Foreign Affairs

Impact Player: Ri Son-gwon

Who is he?

Media reports surfaced on January 18, 2020 that Ri Yong-ho was demoted from his foreign minister post and replaced with the head of North Korea’s Committee for the Peaceful Reunification of the Country (CPRC). An official note distributed by the Ministry of Foreign Affairs confirmed Ri Son-gwon’s appointment a few days later on January 20.
Ri Son-gwon is the newly appointed Minister of Foreign Affairs of North Korea. He is a former military official in the Korean People’s Army (KPA) and the former head of North Korea’s Committee for the Peaceful Reunification of the Country (CPRC), the bureau in charge of inter-Korean relations. Most notable about Ri is that aside from participating in a handful of events involving inter-Korean relations in his most recent post, he has little to no diplomacy experience.
Ri has a reputation for being a close adviser to Vice Chairman Kim Yong-chol of the Central Committee of the Workers’ Party of Korea, who is the self-professed executor behind the 2010 sinking of South Korea’s Cheonan warship and also believed to be responsible for other major attacks on South Korea by the DPRK including the subsequent bombings on Yeonpyeong-do (Yeonpyeong Island) and the 2014 Sony cyberattacks. Ri’s militant stance towards the U.S. and conservative views towards South Korea make him a hardliner on political and diplomatic issues.  

Why has he been in the news?

Replacing Ri Yong-ho – who is fluent in English and held the post since 2016 with decades of experience working with American counterparts – with Ri Son-gwon comes as a surprise considering the latter’s lack of practical experience in denuclearization negotiations compared to his predecessors. Not to mention, the appointment may be the first manifestation of the concepts introduced in Kim Jong-un’s remarks during North Korea’s four-day party Plenary Meeting from December 28 to December 31 – more specifically, that the world would see a shift in North Korea’s foreign policy. Media sources have also highlighted that Kim Jong-un’s appointment of military officials to party leadership positions may be pointing to his reliance on loyalists.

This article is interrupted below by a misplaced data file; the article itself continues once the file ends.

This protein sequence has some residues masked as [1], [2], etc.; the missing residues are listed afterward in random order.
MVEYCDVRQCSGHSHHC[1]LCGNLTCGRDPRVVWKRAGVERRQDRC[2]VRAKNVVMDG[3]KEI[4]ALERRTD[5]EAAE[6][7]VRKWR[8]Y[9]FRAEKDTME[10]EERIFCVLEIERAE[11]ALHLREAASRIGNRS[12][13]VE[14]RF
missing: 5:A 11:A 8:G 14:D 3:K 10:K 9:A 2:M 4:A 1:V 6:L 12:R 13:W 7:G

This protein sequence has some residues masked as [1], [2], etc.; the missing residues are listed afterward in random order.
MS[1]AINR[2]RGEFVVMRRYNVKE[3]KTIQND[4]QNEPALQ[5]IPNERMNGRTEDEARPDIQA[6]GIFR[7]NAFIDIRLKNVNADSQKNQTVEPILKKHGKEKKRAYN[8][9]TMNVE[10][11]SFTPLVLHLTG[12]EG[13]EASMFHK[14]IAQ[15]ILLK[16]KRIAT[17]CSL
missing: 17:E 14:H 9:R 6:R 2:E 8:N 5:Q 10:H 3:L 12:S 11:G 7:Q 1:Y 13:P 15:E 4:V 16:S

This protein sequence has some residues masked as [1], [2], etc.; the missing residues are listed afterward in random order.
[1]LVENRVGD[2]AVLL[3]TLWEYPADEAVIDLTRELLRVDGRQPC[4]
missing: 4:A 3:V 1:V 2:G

What can we expect?

  • Ri Yong-ho’s demotion does not spell well for future negotiations. When Ri was promoted to foreign minister in May 2016, he was already an established career diplomat with extensive background knowledge on nuclear issues and experience negotiating with the U.S.  He could converse fluidly with U.S. interlocutors in perfect English, allowing for the practical exchange of ideas and positions. 
  • The promotion of Ri Son-gwon, an ideological hardliner, signals little flexibility in North Korea’s position.  On the contrary, the move indicates that the internal DPRK metric for success in any future negotiations with the U.S. is not diplomatic experience and pragmatic compromise but holding closely to an extreme position of sanctions relief and an end to U.S. “hostile policy” as a precondition for negotiations. 
  • Ri’s lower status compared to that of his predecessors and his lack of experience suggests that the influence of the foreign ministry has been diminished.  More responsibility may be given to the International Department under the Party Central Committee.
  • A window of a couple of months remains for the resumption of diplomacy and a potential “phase one” deal of partial sanctions relief for a freeze on operations, after which the DPRK will probably wait out the results of the U.S. election.

The Impact Player series is presented by the CSIS Korea Chair to inform audiences about key policy makers in issue areas of importance to the Korean peninsula and U.S.-Korea relations.